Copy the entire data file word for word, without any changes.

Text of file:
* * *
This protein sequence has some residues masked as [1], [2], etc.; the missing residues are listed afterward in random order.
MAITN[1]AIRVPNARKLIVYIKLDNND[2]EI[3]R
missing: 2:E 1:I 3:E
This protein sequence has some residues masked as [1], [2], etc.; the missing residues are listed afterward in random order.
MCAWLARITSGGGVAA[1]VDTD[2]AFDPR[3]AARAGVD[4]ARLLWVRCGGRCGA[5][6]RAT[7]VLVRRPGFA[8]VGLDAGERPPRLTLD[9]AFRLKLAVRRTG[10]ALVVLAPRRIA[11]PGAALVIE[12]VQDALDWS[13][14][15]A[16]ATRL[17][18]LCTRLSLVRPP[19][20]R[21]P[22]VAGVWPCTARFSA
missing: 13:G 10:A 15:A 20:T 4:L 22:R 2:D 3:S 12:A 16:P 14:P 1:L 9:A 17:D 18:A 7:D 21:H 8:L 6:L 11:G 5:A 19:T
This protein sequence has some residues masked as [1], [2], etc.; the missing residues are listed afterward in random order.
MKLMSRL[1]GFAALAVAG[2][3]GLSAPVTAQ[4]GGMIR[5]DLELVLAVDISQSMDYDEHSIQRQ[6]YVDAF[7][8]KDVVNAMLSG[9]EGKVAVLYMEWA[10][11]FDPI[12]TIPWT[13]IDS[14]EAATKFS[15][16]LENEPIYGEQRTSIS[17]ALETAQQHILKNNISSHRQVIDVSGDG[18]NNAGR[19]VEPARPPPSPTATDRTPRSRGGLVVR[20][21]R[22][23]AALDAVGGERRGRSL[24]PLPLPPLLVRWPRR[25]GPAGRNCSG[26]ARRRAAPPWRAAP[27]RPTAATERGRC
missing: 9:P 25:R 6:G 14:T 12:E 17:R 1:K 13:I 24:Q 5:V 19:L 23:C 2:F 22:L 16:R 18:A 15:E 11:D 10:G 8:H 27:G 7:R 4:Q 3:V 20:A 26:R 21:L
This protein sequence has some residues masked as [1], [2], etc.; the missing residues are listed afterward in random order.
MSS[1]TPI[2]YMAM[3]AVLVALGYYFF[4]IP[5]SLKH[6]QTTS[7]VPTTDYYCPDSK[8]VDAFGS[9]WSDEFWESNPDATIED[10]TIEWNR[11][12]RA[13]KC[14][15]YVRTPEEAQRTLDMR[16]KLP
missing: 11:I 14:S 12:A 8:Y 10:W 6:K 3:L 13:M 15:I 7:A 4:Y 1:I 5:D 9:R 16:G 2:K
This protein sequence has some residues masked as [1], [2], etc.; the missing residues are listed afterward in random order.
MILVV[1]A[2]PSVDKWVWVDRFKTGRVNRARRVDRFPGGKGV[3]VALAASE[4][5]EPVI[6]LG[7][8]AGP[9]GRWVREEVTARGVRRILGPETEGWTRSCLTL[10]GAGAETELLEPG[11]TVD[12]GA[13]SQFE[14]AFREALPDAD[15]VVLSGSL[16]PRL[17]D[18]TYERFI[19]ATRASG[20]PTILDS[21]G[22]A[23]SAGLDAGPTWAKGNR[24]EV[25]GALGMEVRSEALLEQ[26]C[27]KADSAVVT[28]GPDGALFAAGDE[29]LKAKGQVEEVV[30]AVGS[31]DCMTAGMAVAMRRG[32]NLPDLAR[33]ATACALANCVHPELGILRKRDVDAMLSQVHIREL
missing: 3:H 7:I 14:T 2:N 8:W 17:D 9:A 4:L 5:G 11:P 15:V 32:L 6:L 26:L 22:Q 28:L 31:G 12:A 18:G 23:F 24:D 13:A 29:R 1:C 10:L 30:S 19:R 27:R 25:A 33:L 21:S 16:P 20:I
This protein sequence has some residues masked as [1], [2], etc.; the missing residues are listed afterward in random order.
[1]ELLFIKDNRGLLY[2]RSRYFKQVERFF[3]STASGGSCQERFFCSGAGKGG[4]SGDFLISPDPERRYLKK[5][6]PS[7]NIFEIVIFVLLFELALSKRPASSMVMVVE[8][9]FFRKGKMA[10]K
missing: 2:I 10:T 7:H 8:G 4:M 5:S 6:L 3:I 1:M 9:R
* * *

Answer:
This protein sequence has some residues masked as [1], [2], etc.; the missing residues are listed afterward in random order.
MAITN[1]AIRVPNARKLIVYIKLDNND[2]EI[3]R
missing: 2:E 1:I 3:E
This protein sequence has some residues masked as [1], [2], etc.; the missing residues are listed afterward in random order.
MCAWLARITSGGGVAA[1]VDTD[2]AFDPR[3]AARAGVD[4]ARLLWVRCGGRCGA[5][6]RAT[7]VLVRRPGFA[8]VGLDAGERPPRLTLD[9]AFRLKLAVRRTG[10]ALVVLAPRRIA[11]PGAALVIE[12]VQDALDWS[13][14][15]A[16]ATRL[17][18]LCTRLSLVRPP[19][20]R[21]P[22]VAGVWPCTARFSA
missing: 13:G 10:A 15:A 20:T 4:L 22:R 2:D 3:S 12:A 16:P 14:P 1:L 9:A 17:D 18:A 7:D 21:H 8:L 6:L 11:G 5:A 19:T
This protein sequence has some residues masked as [1], [2], etc.; the missing residues are listed afterward in random order.
MKLMSRL[1]GFAALAVAG[2][3]GLSAPVTAQ[4]GGMIR[5]DLELVLAVDISQSMDYDEHSIQRQ[6]YVDAF[7][8]KDVVNAMLSG[9]EGKVAVLYMEWA[10][11]FDPI[12]TIPWT[13]IDS[14]EAATKFS[15][16]LENEPIYGEQRTSIS[17]ALETAQQHILKNNISSHRQVIDVSGDG[18]NNAGR[19]VEPARPPPSPTATDRTPRSRGGLVVR[20][21]R[22][23]AALDAVGGERRGRSL[24]PLPLPPLLVRWPRR[25]GPAGRNCSG[26]ARRRAAPPWRAAP[27]RPTAATERGRC
missing: 9:P 25:R 6:G 14:T 12:E 17:R 1:K 13:I 24:Q 5:V 19:L 23:C 2:F 22:L 16:R 18:A 15:E 11:D 10:G 8:H 27:G 7:R 4:Q 3:V 20:A 26:R 21:L
This protein sequence has some residues masked as [1], [2], etc.; the missing residues are listed afterward in random order.
MSS[1]TPI[2]YMAM[3]AVLVALGYYFF[4]IP[5]SLKH[6]QTTS[7]VPTTDYYCPDSK[8]VDAFGS[9]WSDEFWESNPDATIED[10]TIEWNR[11][12]RA[13]KC[14][15]YVRTPEEAQRTLDMR[16]KLP
missing: 11:I 14:S 12:A 8:Y 10:W 6:K 3:L 13:M 15:I 7:A 4:Y 1:I 5:D 9:R 16:G 2:K
This protein sequence has some residues masked as [1], [2], etc.; the missing residues are listed afterward in random order.
MILVV[1]A[2]PSVDKWVWVDRFKTGRVNRARRVDRFPGGKGV[3]VALAASE[4][5]EPVI[6]LG[7][8]AGP[9]GRWVREEVTARGVRRILGPETEGWTRSCLTL[10]GAGAETELLEPG[11]TVD[12]GA[13]SQFE[14]AFREALPDAD[15]VVLSGSL[16]PRL[17]D[18]TYERFI[19]ATRASG[20]PTILDS[21]G[22]A[23]SAGLDAGPTWAKGNR[24]EV[25]GALGMEVRSEALLEQ[26]C[27]KADSAVVT[28]GPDGALFAAGDE[29]LKAKGQVEEVV[30]AVGS[31]DCMTAGMAVAMRRG[32]NLPDLAR[33]ATACALANCVHPELGILRKRDVDAMLSQVHIREL
missing: 3:H 7:I 14:T 2:N 8:W 17:D 9:A 4:L 5:G 11:P 15:V 32:L 6:L 26:L 22:Q 28:L 31:G 12:A 18:G 23:F 24:D 13:A 29:R 1:C 10:L 30:S 19:R 27:R 25:A 33:L 21:S 16:P 20:I
This protein sequence has some residues masked as [1], [2], etc.; the missing residues are listed afterward in random order.
[1]ELLFIKDNRGLLY[2]RSRYFKQVERFF[3]STASGGSCQERFFCSGAGKGG[4]SGDFLISPDPERRYLKK[5][6]PS[7]NIFEIVIFVLLFELALSKRPASSMVMVVE[8][9]FFRKGKMA[10]K
missing: 2:I 10:T 7:H 8:G 4:M 5:S 6:L 3:I 1:M 9:R